Saxon has been under development since 1998. Until release 9.3, most of the code was written by one person, Michael Kay, which has resulted in a high level of design integrity. More recently the development team has expanded to three or four people, but Michael Kay still retains control of all developments.
Saxon was originally written to support an internal project in ICL (now part of Fujitsu), and ICL continued to sponsor development of Saxon until Michael Kay left the company in January 2001. ICL chose not to market it as a commercial product, but to make the code available to the public under the Mozilla public license. From 2001 through 2003 Michael Kay worked for Software AG, who continued to sponsor the development of Saxon as an open source product.
In March 2004 Michael Kay founded Saxonica Limited to provide ongoing development and support of Saxon as a commercial venture. Saxonica continues to develop the basic (non-schema-aware) version of Saxon as an open source product, while at the same time delivering professional services and additional software (Saxon-PE and Saxon-EE) as commercial offerings. The commercial product incorporates the code of the open-source product in its entirety, with many additions such as schema processing, streaming, advanced optimization, and multi-threading, and it is produced in accordance with the provisions defined by the Mozilla Public License.
The port of Saxon to the .NET platform was pioneered by Pieter Siegers Kort and M. David Peterson, without any involvement from Saxonica. Their work was absorbed into the Saxonica product line from Saxon 8.7 onwards. The Saxonica product used the same approach as the previous Saxon.NET product for cross-compiling the code into CIL assemblies. In addition, however, it provided a new .NET API for use by C# and other .NET applications, and made much greater use of .NET services such as collations and regular expression processing. This integration was done by Saxonica with generous advice from M. David Peterson. The project would not have been possible without the IKVMC cross-compilation technology developed by Jeroen Frijters, as well as the GNU Classpath developed by a large team of individual enthusiasts. The use of GNU Classpath was subsequently discontinued and replaced with OpenJDK.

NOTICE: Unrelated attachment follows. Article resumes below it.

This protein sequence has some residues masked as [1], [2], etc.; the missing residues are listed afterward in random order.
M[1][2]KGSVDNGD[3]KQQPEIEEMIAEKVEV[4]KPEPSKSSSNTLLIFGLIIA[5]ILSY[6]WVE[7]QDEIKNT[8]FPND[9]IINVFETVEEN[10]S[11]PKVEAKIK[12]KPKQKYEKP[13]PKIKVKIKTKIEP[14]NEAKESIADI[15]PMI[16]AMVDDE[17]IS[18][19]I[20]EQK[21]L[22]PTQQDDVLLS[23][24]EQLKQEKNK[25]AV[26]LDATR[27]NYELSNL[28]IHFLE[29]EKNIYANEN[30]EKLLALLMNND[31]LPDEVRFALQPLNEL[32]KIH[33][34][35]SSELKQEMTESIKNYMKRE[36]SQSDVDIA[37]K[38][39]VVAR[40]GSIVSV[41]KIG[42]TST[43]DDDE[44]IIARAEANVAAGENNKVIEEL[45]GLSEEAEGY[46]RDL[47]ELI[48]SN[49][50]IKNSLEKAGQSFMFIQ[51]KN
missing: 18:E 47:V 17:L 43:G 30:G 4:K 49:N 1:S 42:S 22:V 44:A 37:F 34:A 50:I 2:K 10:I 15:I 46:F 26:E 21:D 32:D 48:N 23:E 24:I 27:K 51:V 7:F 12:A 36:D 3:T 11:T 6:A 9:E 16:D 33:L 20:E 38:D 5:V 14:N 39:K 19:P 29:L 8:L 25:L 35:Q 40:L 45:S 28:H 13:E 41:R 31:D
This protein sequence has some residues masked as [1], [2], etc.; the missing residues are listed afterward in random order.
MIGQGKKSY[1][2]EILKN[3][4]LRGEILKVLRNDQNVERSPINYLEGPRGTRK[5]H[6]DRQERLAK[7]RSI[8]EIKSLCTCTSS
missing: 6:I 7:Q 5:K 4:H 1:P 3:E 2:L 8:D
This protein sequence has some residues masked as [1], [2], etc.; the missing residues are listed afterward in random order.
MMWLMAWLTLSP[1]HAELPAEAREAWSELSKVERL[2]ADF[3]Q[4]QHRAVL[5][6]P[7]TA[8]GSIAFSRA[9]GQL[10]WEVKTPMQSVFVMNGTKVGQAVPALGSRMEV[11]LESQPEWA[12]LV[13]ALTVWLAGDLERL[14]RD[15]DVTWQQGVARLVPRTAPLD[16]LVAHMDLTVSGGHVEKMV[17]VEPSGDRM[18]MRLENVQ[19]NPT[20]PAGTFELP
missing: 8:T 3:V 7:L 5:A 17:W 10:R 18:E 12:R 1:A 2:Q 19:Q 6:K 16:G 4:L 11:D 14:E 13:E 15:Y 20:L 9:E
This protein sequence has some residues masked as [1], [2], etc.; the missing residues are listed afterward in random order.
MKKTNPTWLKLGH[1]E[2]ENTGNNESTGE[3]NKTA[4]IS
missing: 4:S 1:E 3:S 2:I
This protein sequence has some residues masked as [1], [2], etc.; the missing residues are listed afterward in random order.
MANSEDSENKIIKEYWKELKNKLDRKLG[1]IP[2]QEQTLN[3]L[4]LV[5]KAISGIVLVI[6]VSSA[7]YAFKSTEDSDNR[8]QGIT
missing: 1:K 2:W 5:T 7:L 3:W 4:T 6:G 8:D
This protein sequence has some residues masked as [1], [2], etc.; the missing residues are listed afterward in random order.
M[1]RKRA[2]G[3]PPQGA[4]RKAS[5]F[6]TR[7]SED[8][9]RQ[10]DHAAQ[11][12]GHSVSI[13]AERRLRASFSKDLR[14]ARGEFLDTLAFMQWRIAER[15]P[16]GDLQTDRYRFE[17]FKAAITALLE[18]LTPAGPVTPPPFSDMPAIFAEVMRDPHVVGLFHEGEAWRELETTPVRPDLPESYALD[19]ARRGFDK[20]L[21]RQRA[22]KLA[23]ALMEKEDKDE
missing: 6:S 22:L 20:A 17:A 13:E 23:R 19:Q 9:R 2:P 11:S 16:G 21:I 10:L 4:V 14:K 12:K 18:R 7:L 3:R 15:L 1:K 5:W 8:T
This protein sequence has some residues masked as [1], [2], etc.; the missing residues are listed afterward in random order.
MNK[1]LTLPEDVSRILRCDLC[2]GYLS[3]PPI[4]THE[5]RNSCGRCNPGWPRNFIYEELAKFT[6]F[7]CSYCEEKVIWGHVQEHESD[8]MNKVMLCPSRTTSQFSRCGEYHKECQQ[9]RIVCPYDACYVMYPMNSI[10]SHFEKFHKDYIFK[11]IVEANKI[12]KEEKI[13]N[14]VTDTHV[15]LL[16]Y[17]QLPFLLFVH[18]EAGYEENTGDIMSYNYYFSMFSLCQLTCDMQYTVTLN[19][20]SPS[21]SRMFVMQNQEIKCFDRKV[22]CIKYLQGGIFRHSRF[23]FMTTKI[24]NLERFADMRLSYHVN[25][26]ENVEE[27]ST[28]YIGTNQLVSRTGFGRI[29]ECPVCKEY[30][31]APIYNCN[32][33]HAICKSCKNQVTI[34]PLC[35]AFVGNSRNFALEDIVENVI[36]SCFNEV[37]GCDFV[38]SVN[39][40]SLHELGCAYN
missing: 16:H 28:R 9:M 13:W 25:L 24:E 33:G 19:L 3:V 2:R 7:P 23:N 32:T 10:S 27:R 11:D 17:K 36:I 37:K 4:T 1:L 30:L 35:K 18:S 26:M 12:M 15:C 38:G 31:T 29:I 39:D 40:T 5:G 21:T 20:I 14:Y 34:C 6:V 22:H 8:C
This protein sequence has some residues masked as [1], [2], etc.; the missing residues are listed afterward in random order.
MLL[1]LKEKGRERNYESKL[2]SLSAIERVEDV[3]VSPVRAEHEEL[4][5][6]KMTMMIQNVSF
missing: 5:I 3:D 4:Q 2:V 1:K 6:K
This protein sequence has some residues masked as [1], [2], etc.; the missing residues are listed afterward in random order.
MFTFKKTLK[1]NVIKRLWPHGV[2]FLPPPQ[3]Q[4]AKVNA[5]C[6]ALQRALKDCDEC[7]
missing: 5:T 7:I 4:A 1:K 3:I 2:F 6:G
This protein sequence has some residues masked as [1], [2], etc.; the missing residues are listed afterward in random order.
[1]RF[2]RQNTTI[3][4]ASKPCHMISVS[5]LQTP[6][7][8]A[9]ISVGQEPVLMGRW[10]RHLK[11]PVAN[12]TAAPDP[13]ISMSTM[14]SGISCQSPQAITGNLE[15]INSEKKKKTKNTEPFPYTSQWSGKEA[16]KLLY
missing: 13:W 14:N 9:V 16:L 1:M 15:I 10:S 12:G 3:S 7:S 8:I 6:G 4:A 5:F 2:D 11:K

It is unfortunately not possible to release Saxon-HE under any license other than the Mozilla Public License. Although the amount of code from external contributors is small, it is not practically feasible to obtain the necessary permission from all these people to release under a different license. From Saxon 9.5, Saxonica moved forward to the Mozilla Public License 2.0; the differences are only of interest to lawyers, but the language is more concise and readable.
In 2010 Michael Kay started work on a prototype of Saxon-CE, a cut-down version of Saxon cross-compiled to run in the browser using the Google Web Toolkit (GWT). This now provides the first implementation of XSLT 2.0 to run client-side. Phil Fearon worked with Saxonica for a year to turn the prototype into a product, which was finally released in June 2012. Early in 2013 Saxonica decided to make this product open source.
The name Saxon was chosen because originally it was a layer on top of SAX. Also, it originally used the Ælfred parser (among others); those who study English history will know that Ælfred was a Saxon king.